To meaningfully compare the results of which interventions work best at age 10 or 14 or 18 requires extensive longitudinal studies, which have not yet been done….

      …Neuroscientists showed that puberty ushers in a period of exuberant neuronal growth followed by a pruning of neural connections that is second only to the similar process that occurs in the first three years of life. They also showed that the maturation of the adolescent brain is not linear. The limbic system, a collection of brain areas that are sensitive to emotion, reward, novelty, threat and peer expectations, undergoes a growth spurt while the brain areas responsible for reasoning, judgment and executive function continue their slow, steady march toward adulthood. The resulting imbalance in the developmental forces helps to explain adolescent impulsivity, risk taking, and sensitivity to social reward and learning. From an evolutionary sense, much of adolescents’ behavior pushes them to leave the safety of family to explore the larger social world—a step on the way to becoming independent adults….

      These windows of rapid change create both learning opportunities and vulnerabilities. What adolescents are learning is all-important….Harmful experiences may lead to negative spirals from which it’s hard to recover. Research has shown that earlier experimentation with alcohol and drugs makes an adolescent more likely to become addicted….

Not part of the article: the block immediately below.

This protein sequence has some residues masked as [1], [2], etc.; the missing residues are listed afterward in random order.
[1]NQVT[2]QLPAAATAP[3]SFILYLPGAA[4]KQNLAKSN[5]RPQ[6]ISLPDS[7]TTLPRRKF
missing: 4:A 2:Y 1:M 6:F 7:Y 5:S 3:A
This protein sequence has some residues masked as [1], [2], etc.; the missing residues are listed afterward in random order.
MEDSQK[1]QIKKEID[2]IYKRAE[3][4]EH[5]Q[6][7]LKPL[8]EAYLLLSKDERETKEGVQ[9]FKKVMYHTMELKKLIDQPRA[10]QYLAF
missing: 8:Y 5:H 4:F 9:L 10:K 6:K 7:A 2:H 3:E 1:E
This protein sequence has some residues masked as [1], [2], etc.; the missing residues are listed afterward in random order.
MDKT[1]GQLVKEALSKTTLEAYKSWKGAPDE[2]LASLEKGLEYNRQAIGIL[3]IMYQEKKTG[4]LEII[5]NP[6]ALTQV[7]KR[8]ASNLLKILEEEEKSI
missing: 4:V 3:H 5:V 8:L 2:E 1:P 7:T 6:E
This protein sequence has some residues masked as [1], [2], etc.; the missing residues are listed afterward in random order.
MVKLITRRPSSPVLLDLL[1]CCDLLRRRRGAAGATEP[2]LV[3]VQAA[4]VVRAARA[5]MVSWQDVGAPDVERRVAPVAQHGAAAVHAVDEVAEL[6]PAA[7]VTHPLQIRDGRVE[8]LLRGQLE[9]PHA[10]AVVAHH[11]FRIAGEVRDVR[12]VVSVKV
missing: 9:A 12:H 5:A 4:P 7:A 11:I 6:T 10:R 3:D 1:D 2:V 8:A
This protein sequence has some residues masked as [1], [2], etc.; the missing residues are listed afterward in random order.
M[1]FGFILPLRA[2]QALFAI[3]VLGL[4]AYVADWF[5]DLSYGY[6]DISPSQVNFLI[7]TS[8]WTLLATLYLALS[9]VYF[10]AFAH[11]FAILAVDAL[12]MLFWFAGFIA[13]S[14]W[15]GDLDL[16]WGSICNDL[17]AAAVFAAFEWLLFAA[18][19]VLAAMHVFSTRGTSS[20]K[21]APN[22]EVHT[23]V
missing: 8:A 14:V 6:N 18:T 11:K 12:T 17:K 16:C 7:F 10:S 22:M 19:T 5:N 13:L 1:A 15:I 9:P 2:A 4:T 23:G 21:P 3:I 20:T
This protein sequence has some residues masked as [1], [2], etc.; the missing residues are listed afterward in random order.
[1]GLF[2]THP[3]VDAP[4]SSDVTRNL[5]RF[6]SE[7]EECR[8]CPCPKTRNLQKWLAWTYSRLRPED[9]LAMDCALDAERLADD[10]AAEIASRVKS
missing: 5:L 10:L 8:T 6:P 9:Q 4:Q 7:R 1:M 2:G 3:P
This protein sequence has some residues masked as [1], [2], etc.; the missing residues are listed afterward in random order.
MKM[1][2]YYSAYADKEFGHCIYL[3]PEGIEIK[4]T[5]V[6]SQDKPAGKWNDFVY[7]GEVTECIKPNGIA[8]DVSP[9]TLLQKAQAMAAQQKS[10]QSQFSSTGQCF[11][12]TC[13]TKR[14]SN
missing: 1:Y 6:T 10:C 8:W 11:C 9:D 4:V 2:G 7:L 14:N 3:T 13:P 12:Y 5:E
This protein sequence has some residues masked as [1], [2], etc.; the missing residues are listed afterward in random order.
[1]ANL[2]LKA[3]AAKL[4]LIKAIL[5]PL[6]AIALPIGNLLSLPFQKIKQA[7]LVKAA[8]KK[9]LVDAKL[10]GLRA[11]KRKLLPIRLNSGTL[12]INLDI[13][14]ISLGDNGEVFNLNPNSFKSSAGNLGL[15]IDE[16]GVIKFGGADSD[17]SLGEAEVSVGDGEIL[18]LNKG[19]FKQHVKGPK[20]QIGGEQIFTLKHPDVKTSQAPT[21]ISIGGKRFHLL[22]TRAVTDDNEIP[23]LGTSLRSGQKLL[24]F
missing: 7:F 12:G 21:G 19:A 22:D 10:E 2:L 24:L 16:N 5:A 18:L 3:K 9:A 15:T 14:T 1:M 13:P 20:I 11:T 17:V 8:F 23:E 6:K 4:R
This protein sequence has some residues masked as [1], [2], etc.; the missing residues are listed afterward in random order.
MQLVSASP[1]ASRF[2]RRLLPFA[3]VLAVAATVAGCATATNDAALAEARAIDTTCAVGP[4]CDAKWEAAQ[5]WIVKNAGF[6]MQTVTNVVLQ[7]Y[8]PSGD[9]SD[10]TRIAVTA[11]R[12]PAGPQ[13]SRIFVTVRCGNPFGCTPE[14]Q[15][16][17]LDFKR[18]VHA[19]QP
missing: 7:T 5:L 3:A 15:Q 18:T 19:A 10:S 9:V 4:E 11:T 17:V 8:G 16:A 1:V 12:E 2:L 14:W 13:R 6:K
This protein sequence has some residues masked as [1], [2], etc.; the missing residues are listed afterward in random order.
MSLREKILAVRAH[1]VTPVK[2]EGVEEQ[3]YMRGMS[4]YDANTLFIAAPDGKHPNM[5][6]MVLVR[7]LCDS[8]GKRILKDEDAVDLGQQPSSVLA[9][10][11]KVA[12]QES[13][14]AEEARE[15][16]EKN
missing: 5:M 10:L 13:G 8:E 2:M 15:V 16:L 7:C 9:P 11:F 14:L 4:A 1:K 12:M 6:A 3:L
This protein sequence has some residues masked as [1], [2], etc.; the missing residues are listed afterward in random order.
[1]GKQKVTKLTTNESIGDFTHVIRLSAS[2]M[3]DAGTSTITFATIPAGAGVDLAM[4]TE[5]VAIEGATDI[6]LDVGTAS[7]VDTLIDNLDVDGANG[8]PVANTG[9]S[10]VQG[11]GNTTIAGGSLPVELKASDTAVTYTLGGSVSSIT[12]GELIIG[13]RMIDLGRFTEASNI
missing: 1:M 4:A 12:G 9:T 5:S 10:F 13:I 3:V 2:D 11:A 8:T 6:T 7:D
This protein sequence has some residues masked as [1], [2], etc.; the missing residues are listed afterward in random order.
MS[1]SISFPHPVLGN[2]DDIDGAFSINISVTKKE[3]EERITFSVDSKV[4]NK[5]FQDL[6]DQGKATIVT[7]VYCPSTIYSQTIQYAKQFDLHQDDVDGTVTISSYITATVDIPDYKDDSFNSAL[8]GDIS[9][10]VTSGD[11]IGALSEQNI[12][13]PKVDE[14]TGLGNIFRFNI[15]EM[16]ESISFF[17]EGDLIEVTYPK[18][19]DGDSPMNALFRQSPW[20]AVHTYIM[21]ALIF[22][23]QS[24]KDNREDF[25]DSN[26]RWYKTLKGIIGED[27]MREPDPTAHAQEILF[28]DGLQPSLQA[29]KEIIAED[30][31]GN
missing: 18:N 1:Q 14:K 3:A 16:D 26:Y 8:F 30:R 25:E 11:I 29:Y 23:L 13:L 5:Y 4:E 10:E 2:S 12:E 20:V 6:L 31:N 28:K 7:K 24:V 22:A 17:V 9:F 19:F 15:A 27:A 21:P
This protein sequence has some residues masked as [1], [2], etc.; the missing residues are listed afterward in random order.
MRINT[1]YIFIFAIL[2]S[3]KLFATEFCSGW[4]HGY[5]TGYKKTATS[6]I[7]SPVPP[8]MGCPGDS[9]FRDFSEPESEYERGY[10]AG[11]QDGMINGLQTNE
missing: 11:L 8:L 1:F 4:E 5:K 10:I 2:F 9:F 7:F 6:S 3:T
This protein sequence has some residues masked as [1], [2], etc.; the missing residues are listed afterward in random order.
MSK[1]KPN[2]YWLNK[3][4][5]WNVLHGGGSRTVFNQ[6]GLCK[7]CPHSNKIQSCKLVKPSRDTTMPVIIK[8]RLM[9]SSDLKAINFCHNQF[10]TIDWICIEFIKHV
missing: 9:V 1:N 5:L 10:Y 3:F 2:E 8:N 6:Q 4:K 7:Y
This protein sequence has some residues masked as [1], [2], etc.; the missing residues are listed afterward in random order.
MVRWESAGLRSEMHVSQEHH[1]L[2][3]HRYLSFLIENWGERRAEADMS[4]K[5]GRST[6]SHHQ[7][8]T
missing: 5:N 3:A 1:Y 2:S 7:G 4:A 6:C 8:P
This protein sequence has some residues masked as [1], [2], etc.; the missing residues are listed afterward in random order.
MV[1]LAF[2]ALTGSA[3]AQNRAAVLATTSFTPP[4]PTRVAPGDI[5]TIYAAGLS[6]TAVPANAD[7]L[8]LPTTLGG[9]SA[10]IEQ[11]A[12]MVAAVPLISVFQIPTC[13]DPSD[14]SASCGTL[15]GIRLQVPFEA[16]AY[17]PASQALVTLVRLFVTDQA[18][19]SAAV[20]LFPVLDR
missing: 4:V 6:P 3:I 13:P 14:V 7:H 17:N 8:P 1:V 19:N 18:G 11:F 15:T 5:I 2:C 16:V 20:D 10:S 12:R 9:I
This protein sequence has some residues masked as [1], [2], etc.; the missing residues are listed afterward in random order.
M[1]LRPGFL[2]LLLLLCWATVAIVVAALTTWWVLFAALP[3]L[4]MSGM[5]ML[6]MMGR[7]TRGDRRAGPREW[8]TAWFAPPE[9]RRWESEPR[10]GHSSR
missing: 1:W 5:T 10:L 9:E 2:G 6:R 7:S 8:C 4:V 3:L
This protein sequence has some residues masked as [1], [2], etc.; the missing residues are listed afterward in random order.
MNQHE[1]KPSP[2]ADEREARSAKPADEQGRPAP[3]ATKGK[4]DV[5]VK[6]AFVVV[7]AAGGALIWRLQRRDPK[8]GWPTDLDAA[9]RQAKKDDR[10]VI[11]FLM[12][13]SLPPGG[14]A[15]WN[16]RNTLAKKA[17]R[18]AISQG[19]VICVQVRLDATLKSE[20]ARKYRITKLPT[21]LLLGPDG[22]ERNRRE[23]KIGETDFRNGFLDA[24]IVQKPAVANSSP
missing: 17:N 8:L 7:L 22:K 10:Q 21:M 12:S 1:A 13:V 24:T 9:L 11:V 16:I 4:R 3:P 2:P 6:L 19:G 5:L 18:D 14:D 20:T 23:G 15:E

Protective factors in the adolescent's environment could support positive trajectories. What do protective factors look like? They include supportive relationships with family and caretakers and access to resources such as scaffolded opportunities to learn in positive ways. They also include some elements that have previously been underappreciated. Fuligni’s research shows that S is have a need to contribute to society and that doing so makes them feel valued and can safeguard against anxiety and depression….These contributions can occur within peer groups, the family, or at a larger societal level. It’s no accident that recent social protest movements for gun control and against structural racism have been led in large part by young people….

      The neuroscience also suggests that acting early could make sense….

      Others are wary of focusing too much on any one phase. They emphasize that what neuroscience contributes to the discussion is a reminder of what to prioritize….

      It is not surprising then that those interventions that look most promising take into account adolescents’ desire for status and respect, as well as their need to contribute and find a sense of purpose….

      In other words, now we know more about what causes adolescents to put up a wall and resist attempts to change their habits, beliefs and ways of coping. That same knowledge offers ways to break down that wall….

What Makes a Problem “Hard”?

[These excerpts are from an article by Naomi Oreskes in the May 2021 issue of Scientific Americar.]